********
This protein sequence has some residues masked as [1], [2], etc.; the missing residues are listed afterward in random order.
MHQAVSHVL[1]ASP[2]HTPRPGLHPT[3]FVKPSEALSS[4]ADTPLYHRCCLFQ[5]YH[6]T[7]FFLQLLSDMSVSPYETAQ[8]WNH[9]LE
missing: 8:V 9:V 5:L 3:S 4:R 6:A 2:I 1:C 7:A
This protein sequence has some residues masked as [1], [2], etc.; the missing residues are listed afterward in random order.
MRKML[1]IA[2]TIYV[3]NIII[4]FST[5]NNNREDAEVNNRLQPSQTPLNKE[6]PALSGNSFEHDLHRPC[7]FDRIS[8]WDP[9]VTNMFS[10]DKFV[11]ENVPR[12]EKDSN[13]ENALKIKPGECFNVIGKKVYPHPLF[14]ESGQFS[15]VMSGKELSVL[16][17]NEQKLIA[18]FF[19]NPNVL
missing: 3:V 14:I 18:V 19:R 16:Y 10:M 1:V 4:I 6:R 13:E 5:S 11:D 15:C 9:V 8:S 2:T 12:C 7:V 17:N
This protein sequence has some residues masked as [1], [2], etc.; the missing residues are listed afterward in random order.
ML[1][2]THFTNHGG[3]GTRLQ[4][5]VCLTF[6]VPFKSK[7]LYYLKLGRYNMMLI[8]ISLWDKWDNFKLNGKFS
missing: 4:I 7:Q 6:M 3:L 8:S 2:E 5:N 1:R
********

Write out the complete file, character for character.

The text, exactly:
This protein sequence has some residues masked as [1], [2], etc.; the missing residues are listed afterward in random order.
MHQAVSHVL[1]ASP[2]HTPRPGLHPT[3]FVKPSEALSS[4]ADTPLYHRCCLFQ[5]YH[6]T[7]FFLQLLSDMSVSPYETAQ[8]WNH[9]LE
missing: 8:V 9:V 5:L 3:S 4:R 6:A 2:I 1:C 7:A
This protein sequence has some residues masked as [1], [2], etc.; the missing residues are listed afterward in random order.
MRKML[1]IA[2]TIYV[3]NIII[4]FST[5]NNNREDAEVNNRLQPSQTPLNKE[6]PALSGNSFEHDLHRPC[7]FDRIS[8]WDP[9]VTNMFS[10]DKFV[11]ENVPR[12]EKDSN[13]ENALKIKPGECFNVIGKKVYPHPLF[14]ESGQFS[15]VMSGKELSVL[16][17]NEQKLIA[18]FF[19]NPNVL
missing: 3:V 14:I 18:V 19:R 16:Y 10:M 1:V 4:I 6:R 13:E 5:S 11:D 15:C 9:V 8:S 2:T 12:C 7:V 17:N
This protein sequence has some residues masked as [1], [2], etc.; the missing residues are listed afterward in random order.
ML[1][2]THFTNHGG[3]GTRLQ[4][5]VCLTF[6]VPFKSK[7]LYYLKLGRYNMMLI[8]ISLWDKWDNFKLNGKFS
missing: 4:I 7:Q 6:M 3:L 8:S 2:E 5:N 1:R